RASAD Task Group Terminology
DEFINITIONS RELATED TO HOMELESSNESS
These definitions provide a common language for the RASAD Task Group in the discussions and do not reflect any particular group direction. These definitions are from federal sources as well as common terminology used in our local communities.
- Behavior-Based Shelter: A facility that does not perform drug or alcohol testing as a prerequisite to allowing homeless persons to stay in the facility overnight, but rather establishes criteria of good behavior as the basis for allowing them remain in residence. No drug or alcohol use is allowed on the shelter property or in the facility.
- Case Management: Matching resources and services to needs.
- Chronic Homelessness: According to the federal definition, a person is considered chronically homeless if he/she is an unaccompanied individual with a disability who has been homeless more than one year, or four or more times in the past three years.
- Continuum of Care: A term that is used variously to describe: 1) a system that serves the specific needs of all homeless subpopulations and ensures that financial and other resources are used in a coordinated effort to provide the full range of housing and service options needed to enable homeless persons to make the transition from the streets to stable work and living environments and to achieve as high a level of self-sufficiency as possible; 2) the local homeless services planning group in Sonoma County; and 3) HUD’s funding stream dedicated to homeless housing and services.
- Drop-in Services: Drop-in center programs provide daytime services primarily for homeless clients, such as television, laundry facilities, showers, support groups, and service referrals, but do not provide overnight accommodations.
- Dry Shelter: A facility that performs drug and alcohol testing as a prerequisite to allowing homeless persons to stay in the facility overnight. No drug or alcohol use is allowed on the shelter property or in the facility.
- Emergency Shelter: Any facility with overnight sleeping accommodations, the primary purpose of which is to provide temporary shelter for the homeless in general or for specific populations of the homeless. Maximum length of stay varies by program and facility, but typical lengths are 60-90 days.
- Homeless Family with Children: A family composed of the following types of homeless persons: at least one parent or guardian and one child under the age of 18; a pregnant woman; or a person in the process of securing legal custody of a person under the age of 18.
- Homeless Person: A youth (17 years or younger) not accompanied by an adult (18 years or older) or an adult without children, who is homeless (not imprisoned or otherwise detained pursuant to an Act of Congress or a State law), including the following: (1) an individual who lacks a fixed, regular and adequate nighttime residence; and (2) an individual who has a primary nighttime residence that is: (a) a supervised publicly or privately operated shelter designed to provide temporary living accommodations (including welfare hotels, congregate shelters, and transitional housing for the mentally ill); (b) an institution that provides a temporary residence for individuals intended to be institutionalized; or (c) a public or private place not designed for, or ordinarily used as, a regular sleeping accommodation for human beings.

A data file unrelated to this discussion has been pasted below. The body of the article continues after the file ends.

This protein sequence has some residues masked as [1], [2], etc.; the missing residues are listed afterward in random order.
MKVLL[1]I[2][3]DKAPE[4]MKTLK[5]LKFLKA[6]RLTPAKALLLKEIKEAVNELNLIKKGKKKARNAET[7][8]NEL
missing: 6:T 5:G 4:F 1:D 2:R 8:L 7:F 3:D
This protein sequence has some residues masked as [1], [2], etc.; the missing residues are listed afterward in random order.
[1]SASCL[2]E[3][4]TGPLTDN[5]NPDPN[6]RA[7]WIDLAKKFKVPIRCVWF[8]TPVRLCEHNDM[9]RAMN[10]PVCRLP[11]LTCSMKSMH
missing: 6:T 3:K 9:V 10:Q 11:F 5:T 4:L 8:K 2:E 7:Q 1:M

- Homeless Subpopulations: Include but are not limited to the following categories of homeless persons: Veterans; elderly; severely mentally ill only, alcohol/drug addicted only, severely mentally ill and alcohol/drug addicted, fleeing domestic violence, youth, and persons with HIV/AIDS.
- Housing First: A program services approach where you provide housing first, and then combine that housing with supportive treatment services in the areas of mental and physical health, substance abuse, education, and employment. Housing is provided in apartments scattered throughout a community. This "scattered site" model fosters a sense of home and self-determination, and it helps speed the reintegration of clients into the community. Also known as "rapid re-housing”.
- Permanent Shelters: Homeless shelters that exist in the same location over a period of years, which may be opened on either a seasonal or year-round basis.
- Permanent Supportive Housing: Affordable housing linked to accessible mental health, substance addiction, employment, and other support services. Supportive housing provides people who are homeless for the long term with a way out of expensive emergency public services and back into their own homes and communities. Also referred to as simply supportive housing and is contrasted to community care facilities in that supportive housing tenants do not require custodial care services whereas community care residents do need this level of care.